Understanding Giant Radio Telescope Arrays

There is no fundamental restrictions to increasing the baseline length of radio telescope arrays.

A global array with baseline lengths up to 10 000 km gives an angular resolution of 4 mas @ 21cm and less than 0.1 mas @ 3.5mm.

In 2015, Tuomas Savolainen of Aalto University gave a presentation on Very long baseline interferometry. This is the technique of using a large array of radio telescopes. These are the radio telescopes that were recently used to make the first image of a black hole.

Earth’s size limits the baseline lengths below 12000km. Higher resolutions can be obtained by sending an antenna to space.

The Japanese HALCA satellite of VSOP project (1997-2003) had an orbital height of 21,400km and observed the radio bands: 1.6, 5 GHz with a maximum angular resolution of 0.6 mas.

The Russian RadioAstron mission (2011-) has an apogee height: 360 000km
Observing bands: 0.3, 1.6, 5, 22 GHz
Max nominal angular res.: 7 μas

The brightness temperature of what can be observed by the radio telescopes array is a limitation.

These limit the observation targets to:
• Pulsars
• Masers
• Supernova shock waves
• Magnetically active stars
• Jets from accreting black holes
• Spacecraft

The Event Horizon Telescope Project used VLBI capability at 1.3mm. They imaged black hole at the center of a Galaxy.

China Has Proposed Launching Two Space-Based Radio Telescopes

The Chinese VLBI (Very Long Baseline Interferometry) Network – CVN consists of five radio telescopes and one data processing center. The earth-based CVN will plan to extend into space in the future and there are several proposals.

The first one is the mm Space VLBI Array, which includes two earth satellites with 10m antennas and the highest band of 46GHz. The research purpose of the mm Space VLBI Array is Super Massive Black Hole, Disk Structure and dynamics, mass of SMBH and Jets in Active Galactic Nuclei (AGN).

Another proposal is the Radio Observatory in Space for Exploring the universe (ROSE), which is proposed to image the fine structure of compact celestial objects such as black hole, pulsar and so on. The mission plans to launch a 30 meter-diameter radio telescope into a 2000km x 70000km elliptical orbit, and works together with the earth-based VLBI network, Square Kilometre Array (SKA) and Five-hundred-meter Aperture Spherical radio Telescope (FAST) to get very high resolution and very high sensitivity. ROSE is operated at decimeter and long centimeter.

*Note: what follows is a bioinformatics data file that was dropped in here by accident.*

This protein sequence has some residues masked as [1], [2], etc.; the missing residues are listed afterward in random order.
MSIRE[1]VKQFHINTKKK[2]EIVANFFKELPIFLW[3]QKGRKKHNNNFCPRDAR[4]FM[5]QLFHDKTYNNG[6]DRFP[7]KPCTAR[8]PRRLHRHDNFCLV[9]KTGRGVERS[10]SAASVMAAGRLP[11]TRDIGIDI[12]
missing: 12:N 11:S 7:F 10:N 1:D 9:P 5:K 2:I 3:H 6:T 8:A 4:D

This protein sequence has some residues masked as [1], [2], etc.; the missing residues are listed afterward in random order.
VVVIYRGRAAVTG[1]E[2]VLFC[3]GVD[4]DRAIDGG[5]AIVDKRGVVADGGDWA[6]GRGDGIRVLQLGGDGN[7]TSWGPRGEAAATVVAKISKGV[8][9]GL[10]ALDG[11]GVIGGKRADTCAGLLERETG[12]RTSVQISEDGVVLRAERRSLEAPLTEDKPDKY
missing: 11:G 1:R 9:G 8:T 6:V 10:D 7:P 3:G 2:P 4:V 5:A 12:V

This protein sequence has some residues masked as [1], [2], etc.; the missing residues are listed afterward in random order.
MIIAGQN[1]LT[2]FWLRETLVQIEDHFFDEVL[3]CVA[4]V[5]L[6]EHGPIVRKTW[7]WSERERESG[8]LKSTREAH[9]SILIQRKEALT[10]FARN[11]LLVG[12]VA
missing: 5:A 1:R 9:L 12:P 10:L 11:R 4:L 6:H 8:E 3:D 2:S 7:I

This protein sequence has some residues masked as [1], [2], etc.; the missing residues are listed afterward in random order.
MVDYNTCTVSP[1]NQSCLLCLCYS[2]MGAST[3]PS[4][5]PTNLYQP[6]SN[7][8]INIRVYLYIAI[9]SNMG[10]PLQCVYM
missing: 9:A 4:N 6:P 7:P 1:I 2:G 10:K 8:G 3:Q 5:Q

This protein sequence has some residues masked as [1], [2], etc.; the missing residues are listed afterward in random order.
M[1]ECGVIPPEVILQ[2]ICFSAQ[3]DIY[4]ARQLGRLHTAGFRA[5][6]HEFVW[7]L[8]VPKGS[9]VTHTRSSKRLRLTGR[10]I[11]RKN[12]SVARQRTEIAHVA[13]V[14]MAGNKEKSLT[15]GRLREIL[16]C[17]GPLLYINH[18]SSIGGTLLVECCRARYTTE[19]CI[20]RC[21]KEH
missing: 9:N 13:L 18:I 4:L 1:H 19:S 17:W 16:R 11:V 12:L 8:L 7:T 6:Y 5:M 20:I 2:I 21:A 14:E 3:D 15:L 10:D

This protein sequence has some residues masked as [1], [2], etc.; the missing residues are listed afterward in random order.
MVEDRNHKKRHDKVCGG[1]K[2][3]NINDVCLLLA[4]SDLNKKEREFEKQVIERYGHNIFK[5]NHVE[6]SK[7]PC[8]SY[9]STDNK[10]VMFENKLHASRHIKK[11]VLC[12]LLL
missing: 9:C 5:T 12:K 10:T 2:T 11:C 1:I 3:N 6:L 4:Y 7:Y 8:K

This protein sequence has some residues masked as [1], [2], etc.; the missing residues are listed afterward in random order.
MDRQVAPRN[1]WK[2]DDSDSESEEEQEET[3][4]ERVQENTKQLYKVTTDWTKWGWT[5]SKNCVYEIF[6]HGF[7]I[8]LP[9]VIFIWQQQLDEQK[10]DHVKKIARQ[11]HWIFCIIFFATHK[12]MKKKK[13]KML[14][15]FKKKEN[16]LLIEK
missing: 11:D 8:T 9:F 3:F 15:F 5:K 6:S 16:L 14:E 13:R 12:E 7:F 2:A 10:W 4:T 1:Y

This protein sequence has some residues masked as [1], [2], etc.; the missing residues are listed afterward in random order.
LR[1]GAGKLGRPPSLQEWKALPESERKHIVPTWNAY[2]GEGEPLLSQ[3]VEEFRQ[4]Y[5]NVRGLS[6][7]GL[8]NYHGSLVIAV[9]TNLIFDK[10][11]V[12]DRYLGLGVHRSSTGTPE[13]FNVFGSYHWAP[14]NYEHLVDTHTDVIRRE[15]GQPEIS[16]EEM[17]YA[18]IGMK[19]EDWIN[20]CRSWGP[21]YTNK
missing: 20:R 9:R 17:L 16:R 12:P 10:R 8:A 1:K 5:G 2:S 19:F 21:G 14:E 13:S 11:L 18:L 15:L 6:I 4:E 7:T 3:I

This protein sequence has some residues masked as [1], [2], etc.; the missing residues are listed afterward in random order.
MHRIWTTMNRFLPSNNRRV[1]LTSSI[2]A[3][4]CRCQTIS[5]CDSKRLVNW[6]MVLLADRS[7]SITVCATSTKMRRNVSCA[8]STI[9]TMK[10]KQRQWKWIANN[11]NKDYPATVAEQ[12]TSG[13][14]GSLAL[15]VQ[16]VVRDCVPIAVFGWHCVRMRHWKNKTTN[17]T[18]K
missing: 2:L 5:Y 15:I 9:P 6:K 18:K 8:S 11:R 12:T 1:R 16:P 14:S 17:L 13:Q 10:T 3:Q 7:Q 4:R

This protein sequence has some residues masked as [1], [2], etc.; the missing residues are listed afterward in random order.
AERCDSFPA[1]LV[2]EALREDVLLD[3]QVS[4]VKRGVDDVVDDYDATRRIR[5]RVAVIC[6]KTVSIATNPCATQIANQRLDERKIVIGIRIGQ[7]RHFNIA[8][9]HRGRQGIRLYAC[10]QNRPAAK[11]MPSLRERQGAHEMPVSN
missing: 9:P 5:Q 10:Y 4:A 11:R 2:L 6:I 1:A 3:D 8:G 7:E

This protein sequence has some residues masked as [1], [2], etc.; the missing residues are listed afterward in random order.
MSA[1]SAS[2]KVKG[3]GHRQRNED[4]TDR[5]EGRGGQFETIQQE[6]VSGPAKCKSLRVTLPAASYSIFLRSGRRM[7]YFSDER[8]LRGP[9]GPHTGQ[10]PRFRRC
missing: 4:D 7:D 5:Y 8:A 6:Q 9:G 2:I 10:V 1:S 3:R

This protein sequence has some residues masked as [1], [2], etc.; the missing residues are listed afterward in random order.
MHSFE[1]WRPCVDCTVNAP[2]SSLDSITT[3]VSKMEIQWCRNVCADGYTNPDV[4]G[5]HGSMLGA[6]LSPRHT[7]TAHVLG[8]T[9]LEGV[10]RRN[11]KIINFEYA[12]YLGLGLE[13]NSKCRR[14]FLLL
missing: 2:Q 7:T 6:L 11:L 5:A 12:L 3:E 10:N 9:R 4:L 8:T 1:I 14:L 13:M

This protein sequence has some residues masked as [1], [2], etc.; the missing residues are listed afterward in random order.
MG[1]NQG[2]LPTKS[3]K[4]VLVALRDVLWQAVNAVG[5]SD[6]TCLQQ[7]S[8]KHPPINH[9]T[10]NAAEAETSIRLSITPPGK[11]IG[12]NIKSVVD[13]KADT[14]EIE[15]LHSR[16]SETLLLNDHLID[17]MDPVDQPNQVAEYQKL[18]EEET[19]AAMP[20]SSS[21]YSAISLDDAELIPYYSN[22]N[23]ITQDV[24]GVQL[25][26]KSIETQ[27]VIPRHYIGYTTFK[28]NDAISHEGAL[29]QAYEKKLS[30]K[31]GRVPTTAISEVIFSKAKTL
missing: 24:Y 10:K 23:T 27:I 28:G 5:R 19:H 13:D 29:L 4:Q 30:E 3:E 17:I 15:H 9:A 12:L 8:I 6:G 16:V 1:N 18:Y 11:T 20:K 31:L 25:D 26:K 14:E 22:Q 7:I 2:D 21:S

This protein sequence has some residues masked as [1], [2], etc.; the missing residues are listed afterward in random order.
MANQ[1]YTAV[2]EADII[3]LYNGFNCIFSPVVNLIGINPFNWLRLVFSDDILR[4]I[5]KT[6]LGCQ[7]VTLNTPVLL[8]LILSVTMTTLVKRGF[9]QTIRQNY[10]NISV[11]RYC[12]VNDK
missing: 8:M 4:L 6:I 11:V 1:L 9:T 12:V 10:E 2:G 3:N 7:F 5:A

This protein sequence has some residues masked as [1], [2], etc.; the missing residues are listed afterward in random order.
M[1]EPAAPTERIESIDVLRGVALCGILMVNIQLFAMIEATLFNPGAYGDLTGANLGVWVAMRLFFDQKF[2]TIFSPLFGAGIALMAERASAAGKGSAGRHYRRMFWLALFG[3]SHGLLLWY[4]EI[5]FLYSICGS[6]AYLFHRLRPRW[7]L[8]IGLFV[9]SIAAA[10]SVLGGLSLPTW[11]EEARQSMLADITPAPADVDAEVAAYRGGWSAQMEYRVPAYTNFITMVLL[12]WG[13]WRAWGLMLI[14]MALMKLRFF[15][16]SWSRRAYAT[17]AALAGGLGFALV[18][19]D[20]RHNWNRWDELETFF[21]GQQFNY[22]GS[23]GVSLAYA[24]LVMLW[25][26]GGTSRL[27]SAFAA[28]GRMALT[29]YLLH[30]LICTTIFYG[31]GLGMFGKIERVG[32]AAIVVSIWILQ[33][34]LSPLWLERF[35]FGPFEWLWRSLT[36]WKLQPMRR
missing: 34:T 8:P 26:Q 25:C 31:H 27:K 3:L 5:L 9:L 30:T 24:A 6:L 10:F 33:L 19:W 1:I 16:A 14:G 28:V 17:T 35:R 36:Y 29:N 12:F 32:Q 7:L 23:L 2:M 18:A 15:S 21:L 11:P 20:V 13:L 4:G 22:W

In the subsequent China’s Lunar Exploration Project, there will be an Earth-moon VLBI experiment, using the antenna of the lunar orbit Tracking and Data Relay Satellite (TDRS) to construct the first Earth moon space VLBI experimental system. They hope using this earth-moon VLBI system to verify the key space VLBI technology. Because the Earth moon VLBI baseline is over 300km, the experiments of astrometry, astrophysics and the deep-space tracking will be carried. Later a 10 meter antenna is planned to be constructed on the moon surface in the future.

2 thoughts on “Understanding Giant Radio Telescope Arrays”

  1. Here’s a thought. Could long baseline microwave infereometry be used to map the cosmic background radiation with unprecedented resolution?

  2. It’s important to recognize that EM waves are EM waves. The same techniques are in principle applicable to light, too.

    Anyway, the future of astronomy is in space. Not just because of the lack of atmosphere, but because you can build arbitrarily large.

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